The Australian Dollar: Felled by Chinese Trade Data, HSBC Bets Against Aussie

Image © Desiree Caplas, Adobe Stock

- AUD weakens after Chinese data shows economy hurting in December. 

- Further progress in talks to end trade war necessary to stoke a recovery.

- But HSBC is betting against AUD ahead of Q4 inflation due at month-end.

The Australian Dollar slumped at the opening of the new week after official data revealed a sharp slump in Chinese imports and exports during December, placing a question mark over the health of the world's second largest economy and sending so-called risk assets lower Monday. 

China's U.S. Dollar trade in goods surplus rose to its highest level since Janaury 2016 in December, although this was not because of a sudden pick-up in goods trade with the rest of the world, but rather a steep decline in imports that took place during the month.

"The trade numbers from China for December eliminated any doubt about the Sino-US trade war having a painful effect on the Chinese economy," says Amy Zhuang, chief Asia analyst at Nordea Markets.

Chinese companies and consumers spent -7.6% less than on goods imports in December than they did during the same period one year previously, in what analysts are saying is a clear example of President Donald Trump's so-called trade war hurting the economy.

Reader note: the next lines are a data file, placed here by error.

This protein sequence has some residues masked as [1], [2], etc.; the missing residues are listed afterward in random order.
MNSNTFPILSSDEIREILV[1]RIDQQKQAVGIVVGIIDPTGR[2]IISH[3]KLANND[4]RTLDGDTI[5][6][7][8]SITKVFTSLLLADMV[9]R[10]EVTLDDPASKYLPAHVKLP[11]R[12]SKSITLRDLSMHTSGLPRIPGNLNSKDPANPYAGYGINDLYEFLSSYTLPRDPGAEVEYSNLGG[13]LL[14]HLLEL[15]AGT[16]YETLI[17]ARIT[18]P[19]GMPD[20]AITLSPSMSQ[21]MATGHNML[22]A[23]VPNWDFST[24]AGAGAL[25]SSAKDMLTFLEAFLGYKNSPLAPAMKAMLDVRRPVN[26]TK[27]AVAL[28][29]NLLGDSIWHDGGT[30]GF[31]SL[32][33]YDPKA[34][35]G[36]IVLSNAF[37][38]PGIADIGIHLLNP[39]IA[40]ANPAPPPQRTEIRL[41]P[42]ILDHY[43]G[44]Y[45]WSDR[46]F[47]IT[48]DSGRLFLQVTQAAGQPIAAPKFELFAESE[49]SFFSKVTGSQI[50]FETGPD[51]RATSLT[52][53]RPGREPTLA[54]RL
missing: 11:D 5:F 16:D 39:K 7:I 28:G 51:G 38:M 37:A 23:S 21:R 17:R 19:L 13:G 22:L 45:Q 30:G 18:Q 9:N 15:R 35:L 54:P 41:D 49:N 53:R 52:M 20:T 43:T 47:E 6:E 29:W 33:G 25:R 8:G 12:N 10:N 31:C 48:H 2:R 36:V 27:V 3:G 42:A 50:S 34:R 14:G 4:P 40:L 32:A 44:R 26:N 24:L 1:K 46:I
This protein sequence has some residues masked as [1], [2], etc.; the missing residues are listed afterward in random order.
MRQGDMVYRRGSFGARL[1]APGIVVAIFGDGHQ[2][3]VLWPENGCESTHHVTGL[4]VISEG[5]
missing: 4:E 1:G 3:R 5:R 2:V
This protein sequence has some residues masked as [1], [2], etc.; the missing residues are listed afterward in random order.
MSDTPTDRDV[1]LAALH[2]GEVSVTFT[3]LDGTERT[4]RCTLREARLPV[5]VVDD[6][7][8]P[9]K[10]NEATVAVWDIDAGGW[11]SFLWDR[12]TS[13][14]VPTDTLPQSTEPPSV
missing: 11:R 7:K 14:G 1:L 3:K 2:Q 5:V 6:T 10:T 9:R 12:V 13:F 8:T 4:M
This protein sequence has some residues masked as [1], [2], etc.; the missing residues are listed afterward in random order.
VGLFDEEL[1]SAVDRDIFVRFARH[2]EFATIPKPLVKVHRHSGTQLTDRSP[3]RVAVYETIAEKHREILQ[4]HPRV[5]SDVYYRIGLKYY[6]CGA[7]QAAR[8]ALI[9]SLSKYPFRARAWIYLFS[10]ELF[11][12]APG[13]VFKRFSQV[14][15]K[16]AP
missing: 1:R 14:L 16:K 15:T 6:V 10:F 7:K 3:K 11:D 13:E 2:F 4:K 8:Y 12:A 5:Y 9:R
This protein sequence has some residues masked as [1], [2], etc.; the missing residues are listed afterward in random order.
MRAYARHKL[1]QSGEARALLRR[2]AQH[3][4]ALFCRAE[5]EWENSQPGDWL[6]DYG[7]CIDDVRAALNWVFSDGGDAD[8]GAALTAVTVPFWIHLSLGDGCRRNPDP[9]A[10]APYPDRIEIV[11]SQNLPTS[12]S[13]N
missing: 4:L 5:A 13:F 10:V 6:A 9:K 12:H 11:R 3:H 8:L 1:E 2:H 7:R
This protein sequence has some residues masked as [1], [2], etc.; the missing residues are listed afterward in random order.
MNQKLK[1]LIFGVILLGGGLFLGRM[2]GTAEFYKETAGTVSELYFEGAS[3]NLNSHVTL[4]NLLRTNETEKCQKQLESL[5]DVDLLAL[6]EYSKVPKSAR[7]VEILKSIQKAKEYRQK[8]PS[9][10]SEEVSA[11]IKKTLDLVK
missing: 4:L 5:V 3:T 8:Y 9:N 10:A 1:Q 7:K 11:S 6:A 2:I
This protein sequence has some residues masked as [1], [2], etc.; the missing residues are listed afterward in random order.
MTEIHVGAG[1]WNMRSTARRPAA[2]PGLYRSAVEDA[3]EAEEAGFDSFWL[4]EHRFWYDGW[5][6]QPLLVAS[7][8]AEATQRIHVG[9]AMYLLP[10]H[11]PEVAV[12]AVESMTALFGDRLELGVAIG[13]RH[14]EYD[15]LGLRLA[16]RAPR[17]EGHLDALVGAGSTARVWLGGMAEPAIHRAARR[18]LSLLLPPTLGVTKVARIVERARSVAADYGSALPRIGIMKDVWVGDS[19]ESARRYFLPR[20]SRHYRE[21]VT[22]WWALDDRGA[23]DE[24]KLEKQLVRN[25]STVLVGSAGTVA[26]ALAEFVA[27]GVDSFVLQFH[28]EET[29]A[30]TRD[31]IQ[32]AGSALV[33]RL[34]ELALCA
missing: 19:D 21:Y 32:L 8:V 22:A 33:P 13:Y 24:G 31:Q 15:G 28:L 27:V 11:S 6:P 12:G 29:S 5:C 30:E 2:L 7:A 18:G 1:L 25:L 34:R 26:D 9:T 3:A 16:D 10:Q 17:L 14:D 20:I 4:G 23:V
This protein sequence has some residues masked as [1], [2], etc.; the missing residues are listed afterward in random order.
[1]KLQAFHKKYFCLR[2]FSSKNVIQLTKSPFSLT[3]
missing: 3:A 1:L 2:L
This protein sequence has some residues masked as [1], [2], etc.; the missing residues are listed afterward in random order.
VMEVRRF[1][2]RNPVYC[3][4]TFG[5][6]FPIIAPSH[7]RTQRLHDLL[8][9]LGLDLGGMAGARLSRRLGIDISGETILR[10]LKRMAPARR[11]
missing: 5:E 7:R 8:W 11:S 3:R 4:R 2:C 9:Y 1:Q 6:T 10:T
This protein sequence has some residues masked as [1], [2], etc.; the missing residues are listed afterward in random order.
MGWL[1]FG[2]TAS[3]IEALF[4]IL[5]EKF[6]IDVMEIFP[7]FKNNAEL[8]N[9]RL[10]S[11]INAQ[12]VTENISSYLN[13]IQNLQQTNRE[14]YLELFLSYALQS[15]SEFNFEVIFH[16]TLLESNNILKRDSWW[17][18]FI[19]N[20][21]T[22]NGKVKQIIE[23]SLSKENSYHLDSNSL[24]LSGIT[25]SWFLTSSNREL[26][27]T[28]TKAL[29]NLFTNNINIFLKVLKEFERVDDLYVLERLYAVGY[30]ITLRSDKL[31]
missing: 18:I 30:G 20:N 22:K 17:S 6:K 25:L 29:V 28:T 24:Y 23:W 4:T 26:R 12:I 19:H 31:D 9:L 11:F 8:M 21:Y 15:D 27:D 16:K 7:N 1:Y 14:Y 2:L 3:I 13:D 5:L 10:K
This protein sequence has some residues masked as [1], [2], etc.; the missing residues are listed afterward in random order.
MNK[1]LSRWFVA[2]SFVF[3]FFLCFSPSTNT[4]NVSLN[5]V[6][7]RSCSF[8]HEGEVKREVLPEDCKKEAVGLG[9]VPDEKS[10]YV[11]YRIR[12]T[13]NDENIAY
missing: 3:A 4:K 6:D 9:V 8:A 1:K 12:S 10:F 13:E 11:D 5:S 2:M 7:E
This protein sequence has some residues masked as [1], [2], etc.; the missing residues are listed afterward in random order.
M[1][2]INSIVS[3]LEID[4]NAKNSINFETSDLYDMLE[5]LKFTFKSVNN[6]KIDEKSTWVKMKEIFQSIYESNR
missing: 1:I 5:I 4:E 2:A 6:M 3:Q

Exports to the U.S fell -3.5% while imports declined by a record -35.8%. Exports to the rest of the world were down -4.4%This pushed the trade surplus up from $51 billion to $57 billion, although the data is a clear negative for the Chinese economy and risk appetite in global markets. 

"Lower Asian equity markets, in response to the Chinese trade data, helped to generate downward pressure on USD/JPY and AUD/USD. The Chinese economic data does increase concerns about the strength of global economic activity. The least path of resistance for AUD/JPY is lower (‑0.87% today) when such global growth concerns intensify. Offshore developments will continue to guide AUD this week," says Richard Grace, head of currency strategy at Commonwealth Bank of Australia